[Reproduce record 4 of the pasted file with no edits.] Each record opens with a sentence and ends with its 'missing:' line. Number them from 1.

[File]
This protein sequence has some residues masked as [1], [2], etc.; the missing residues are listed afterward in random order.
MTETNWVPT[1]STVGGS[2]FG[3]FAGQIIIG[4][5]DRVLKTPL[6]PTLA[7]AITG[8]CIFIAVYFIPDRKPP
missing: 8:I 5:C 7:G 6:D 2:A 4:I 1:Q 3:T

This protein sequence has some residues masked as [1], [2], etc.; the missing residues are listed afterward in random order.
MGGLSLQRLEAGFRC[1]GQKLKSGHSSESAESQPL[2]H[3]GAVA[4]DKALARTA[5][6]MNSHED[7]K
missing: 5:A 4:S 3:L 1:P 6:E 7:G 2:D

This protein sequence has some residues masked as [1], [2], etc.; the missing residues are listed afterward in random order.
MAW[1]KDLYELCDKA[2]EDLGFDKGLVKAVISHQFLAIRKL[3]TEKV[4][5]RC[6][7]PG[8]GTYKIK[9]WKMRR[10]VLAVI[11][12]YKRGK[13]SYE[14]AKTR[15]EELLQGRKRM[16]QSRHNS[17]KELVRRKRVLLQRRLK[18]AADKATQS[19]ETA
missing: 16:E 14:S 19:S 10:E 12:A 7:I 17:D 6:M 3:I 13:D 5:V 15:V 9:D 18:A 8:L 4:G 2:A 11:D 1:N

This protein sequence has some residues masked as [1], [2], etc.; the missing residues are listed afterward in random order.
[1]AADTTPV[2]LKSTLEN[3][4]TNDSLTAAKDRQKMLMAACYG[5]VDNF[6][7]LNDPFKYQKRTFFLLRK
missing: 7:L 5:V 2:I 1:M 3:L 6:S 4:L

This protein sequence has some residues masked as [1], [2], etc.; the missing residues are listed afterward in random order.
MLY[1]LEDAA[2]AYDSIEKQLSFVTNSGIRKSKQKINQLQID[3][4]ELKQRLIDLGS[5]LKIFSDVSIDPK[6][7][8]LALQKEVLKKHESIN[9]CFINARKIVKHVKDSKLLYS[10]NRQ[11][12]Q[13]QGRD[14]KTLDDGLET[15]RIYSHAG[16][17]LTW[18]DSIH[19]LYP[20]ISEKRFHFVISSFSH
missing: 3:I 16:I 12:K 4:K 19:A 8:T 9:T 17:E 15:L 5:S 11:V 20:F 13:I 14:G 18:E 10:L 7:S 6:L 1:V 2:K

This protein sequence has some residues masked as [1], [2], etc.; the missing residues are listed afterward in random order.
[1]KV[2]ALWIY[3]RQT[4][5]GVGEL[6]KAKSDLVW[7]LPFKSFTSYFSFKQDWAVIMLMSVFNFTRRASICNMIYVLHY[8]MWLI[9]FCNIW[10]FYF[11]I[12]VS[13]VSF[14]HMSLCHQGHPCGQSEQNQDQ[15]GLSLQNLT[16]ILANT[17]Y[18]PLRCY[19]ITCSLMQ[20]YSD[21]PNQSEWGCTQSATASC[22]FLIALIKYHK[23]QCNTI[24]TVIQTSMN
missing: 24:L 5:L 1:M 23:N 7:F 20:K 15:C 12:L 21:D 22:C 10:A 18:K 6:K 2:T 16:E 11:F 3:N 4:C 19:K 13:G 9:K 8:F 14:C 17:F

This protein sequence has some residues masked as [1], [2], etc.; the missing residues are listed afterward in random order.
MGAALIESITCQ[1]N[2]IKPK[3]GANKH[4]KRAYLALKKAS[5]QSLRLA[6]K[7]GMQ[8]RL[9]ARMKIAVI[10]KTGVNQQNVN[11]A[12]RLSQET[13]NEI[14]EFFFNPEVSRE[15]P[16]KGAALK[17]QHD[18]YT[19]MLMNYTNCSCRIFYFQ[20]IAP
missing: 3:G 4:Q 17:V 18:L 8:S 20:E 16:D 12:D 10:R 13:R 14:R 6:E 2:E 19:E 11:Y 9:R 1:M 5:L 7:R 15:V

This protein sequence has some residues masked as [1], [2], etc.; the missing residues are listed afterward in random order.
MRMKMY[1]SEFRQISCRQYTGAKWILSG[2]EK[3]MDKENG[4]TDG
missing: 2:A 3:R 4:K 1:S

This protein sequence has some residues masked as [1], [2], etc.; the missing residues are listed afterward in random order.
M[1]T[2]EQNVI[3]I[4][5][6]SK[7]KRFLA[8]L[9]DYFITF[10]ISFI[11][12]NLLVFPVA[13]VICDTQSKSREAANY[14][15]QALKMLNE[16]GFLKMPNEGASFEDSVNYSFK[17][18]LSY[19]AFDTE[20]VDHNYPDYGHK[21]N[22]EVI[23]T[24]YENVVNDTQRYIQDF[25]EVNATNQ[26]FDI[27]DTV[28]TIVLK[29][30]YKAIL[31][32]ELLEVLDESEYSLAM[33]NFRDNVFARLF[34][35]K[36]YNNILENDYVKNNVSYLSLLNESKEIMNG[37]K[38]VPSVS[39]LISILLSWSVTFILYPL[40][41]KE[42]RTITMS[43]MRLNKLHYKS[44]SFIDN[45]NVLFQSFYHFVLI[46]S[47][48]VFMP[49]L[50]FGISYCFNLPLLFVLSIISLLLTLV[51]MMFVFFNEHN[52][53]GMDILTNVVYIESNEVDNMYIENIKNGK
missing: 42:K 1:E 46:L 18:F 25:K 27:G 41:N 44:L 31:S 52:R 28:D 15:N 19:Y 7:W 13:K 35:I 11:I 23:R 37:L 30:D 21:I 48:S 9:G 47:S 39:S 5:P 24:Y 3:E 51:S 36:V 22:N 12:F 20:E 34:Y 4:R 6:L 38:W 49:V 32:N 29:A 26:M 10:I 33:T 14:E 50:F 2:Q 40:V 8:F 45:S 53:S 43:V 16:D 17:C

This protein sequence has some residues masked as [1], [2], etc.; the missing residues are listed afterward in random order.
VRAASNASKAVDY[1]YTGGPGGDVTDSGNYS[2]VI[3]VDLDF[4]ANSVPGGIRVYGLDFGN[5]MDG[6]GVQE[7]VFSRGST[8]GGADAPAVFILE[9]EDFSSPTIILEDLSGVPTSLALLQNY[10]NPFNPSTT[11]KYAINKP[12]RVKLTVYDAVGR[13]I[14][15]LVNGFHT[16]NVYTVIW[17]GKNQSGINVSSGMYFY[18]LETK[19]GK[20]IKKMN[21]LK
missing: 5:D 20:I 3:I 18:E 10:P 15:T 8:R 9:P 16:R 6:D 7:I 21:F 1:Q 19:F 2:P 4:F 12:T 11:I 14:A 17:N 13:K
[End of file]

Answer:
This protein sequence has some residues masked as [1], [2], etc.; the missing residues are listed afterward in random order.
[1]AADTTPV[2]LKSTLEN[3][4]TNDSLTAAKDRQKMLMAACYG[5]VDNF[6][7]LNDPFKYQKRTFFLLRK
missing: 7:L 5:V 2:I 1:M 3:L 6:S 4:L